PHOTO: Apple / CNN
Now playing
00:54
Everything to know about the Apple credit card
WASHINGTON, DC - JUNE 22: Facebook
WASHINGTON, DC - JUNE 22: Facebook's Chief Operating Officer Sheryl Sandberg speaks with AEI president Arthur C. Brooks during a public conversation on Facebook's work on 'breakthrough innovations that seek to open up the world' at The American Enterprise Institute for Public Policy Research on June 22, 2016 in Washington, DC. (Photo by Allison Shelley/Getty Images)
PHOTO: Allison Shelley/Getty Images North America/Getty Images
Now playing
01:23
Hear Sandberg downplay Facebook's role in the Capitol riots
screengrab US social media
screengrab US social media
PHOTO: Getty Images
Now playing
04:35
Tech companies ban Trump, but not other problematic leaders
PHOTO: Samsung
Now playing
01:53
See Samsung's new Galaxy S21 lineup
PHOTO: CNN
Now playing
02:47
Extremists and conspiracy theorists search for new platforms online
This illustration picture shows the social media website from Parler displayed on a computer screen in Arlington, Virginia on July 2, 2020. - Amid rising turmoil in social media, recently formed social network Parler is gaining with prominent political conservatives who claim their voices are being silenced by Silicon Valley giants. Parler, founded in Nevada in 2018, bills itself as an alternative to "ideological suppression" at other social networks. (Photo by Olivier Douliery/AFP/Getty Images)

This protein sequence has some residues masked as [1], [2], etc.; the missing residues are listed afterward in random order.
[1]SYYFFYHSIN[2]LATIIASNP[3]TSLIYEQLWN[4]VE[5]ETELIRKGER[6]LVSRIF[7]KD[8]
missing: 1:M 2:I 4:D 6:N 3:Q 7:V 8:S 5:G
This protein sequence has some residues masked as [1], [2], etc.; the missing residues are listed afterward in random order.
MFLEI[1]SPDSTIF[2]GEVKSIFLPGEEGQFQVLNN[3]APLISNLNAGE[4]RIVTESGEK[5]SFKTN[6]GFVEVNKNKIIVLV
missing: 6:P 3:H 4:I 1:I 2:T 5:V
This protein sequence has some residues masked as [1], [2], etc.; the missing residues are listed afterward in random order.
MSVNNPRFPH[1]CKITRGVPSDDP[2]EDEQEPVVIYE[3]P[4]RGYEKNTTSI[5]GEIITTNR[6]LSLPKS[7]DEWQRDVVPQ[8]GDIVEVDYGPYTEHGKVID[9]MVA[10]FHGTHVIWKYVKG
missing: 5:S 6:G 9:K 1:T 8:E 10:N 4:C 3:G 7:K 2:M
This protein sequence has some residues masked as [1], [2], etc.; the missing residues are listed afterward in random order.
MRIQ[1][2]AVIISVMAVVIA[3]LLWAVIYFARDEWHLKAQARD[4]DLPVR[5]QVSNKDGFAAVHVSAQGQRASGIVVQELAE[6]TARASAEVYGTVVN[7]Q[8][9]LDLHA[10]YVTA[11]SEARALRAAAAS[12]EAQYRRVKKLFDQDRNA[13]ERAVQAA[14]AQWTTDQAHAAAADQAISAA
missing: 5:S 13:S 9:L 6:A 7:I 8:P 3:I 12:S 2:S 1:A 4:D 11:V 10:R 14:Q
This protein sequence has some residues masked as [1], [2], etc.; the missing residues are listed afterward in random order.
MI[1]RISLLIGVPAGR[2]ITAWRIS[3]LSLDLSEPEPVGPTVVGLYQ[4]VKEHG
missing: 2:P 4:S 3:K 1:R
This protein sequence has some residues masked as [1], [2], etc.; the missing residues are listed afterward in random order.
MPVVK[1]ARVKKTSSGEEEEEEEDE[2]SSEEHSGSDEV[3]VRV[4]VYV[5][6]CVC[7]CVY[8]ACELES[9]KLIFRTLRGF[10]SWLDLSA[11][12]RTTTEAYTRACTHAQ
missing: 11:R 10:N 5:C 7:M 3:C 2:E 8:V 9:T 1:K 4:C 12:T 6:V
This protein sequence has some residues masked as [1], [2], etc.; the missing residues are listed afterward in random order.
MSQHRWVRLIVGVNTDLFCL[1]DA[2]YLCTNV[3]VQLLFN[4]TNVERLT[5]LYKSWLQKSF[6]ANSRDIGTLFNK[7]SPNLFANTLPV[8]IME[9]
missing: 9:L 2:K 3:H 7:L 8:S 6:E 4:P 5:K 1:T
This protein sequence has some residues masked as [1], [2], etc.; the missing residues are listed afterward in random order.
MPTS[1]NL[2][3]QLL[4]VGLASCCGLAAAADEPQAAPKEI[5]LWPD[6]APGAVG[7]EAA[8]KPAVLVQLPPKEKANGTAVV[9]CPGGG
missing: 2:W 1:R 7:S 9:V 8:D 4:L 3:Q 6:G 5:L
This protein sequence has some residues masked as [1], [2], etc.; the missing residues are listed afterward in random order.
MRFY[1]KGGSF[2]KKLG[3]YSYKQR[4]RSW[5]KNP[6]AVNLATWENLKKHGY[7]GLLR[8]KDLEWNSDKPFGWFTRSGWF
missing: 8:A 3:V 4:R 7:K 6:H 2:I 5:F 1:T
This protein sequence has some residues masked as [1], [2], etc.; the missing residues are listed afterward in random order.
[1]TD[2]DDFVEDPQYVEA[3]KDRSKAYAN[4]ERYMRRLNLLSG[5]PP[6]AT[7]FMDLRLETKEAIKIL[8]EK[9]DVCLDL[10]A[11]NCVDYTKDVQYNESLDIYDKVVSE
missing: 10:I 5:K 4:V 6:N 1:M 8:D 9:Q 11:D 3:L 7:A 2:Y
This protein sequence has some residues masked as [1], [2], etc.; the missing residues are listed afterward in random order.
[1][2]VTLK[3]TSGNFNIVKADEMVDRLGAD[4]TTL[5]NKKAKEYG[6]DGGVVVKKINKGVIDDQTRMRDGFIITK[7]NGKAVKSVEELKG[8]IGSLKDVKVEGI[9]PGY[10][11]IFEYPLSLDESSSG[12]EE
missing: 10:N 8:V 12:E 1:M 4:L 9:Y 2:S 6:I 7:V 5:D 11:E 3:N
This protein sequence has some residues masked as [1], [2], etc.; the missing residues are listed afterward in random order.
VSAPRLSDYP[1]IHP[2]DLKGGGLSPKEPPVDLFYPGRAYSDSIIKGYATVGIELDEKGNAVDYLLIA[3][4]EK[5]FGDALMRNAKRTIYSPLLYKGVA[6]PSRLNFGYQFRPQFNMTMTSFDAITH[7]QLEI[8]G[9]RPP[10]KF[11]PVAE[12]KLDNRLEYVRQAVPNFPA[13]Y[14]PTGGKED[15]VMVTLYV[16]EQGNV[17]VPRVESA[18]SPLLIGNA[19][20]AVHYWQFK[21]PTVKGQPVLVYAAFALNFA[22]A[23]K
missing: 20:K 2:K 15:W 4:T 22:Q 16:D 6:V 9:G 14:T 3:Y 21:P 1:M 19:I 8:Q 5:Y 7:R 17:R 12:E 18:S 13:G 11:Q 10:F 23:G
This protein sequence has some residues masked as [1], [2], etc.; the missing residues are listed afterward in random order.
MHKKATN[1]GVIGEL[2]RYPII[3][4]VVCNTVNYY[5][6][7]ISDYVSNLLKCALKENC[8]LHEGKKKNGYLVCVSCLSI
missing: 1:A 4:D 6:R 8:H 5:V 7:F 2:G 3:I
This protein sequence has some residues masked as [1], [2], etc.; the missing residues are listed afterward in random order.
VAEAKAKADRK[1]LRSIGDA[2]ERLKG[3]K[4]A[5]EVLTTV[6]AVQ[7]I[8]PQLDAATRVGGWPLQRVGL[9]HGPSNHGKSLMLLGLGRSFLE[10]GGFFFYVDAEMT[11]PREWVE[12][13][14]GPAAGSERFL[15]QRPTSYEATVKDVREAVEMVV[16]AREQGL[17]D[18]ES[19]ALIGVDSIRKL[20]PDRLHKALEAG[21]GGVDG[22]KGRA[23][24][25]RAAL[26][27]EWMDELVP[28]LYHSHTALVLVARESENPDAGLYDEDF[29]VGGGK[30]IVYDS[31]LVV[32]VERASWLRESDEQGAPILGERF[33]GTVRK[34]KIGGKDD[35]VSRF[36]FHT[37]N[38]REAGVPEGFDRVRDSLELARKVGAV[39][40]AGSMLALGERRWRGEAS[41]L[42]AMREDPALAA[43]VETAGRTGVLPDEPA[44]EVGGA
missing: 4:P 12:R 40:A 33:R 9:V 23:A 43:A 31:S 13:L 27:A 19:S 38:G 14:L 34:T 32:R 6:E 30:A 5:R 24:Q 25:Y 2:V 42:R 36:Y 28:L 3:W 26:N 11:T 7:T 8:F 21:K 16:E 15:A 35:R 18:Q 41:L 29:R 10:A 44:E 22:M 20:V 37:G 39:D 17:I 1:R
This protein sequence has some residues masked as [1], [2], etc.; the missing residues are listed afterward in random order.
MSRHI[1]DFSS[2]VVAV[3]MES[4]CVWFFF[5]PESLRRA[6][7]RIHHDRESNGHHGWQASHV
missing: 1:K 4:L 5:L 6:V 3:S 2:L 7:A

This illustration picture shows the social media website from Parler displayed on a computer screen in Arlington, Virginia on July 2, 2020. - Amid rising turmoil in social media, recently formed social network Parler is gaining with prominent political conservatives who claim their voices are being silenced by Silicon Valley giants. Parler, founded in Nevada in 2018, bills itself as an alternative to "ideological suppression" at other social networks. (Photo by Olivier Douliery/AFP/Getty Images)
PHOTO: Olivier Douliery/AFP/Getty Images
Now playing
03:49
Parler sues Amazon in response to being deplatformed
PHOTO: Twitter
Now playing
02:39
Twitter permanently suspends Donald Trump from platform
Panasonic
Panasonic's Augmented Reality Heads-up Display
PHOTO: Panasonic USA
Now playing
01:06
This tech gives drivers directions on the road in front of them
PHOTO: LG Display
Now playing
01:10
See LG's transparent TV
PHOTO: Twitter/@gregdoesthings
Now playing
02:06
Internet gets creative with empty iPhone boxes
NEW YORK, NY - JUNE 3: The Google logo adorns the outside of their NYC office Google Building 8510 at 85 10th Ave on June 3, 2019 in New York City. Shares of Google parent company Alphabet were down over six percent on Monday, following news reports that the U.S. Department of Justice is preparing to launch an anti-trust investigation aimed at Google. (Photo by Drew Angerer/Getty Images)
NEW YORK, NY - JUNE 3: The Google logo adorns the outside of their NYC office Google Building 8510 at 85 10th Ave on June 3, 2019 in New York City. Shares of Google parent company Alphabet were down over six percent on Monday, following news reports that the U.S. Department of Justice is preparing to launch an anti-trust investigation aimed at Google. (Photo by Drew Angerer/Getty Images)
PHOTO: Drew Angerer/Getty Images North America/Getty Images
Now playing
03:25
Google employee on unionizing: Google can't fire us all
Now playing
02:01
Watch 'deepfake' Queen deliver alternative Christmas speech
Now playing
01:42
Watch father leave daughter dozens of surprise Ring messages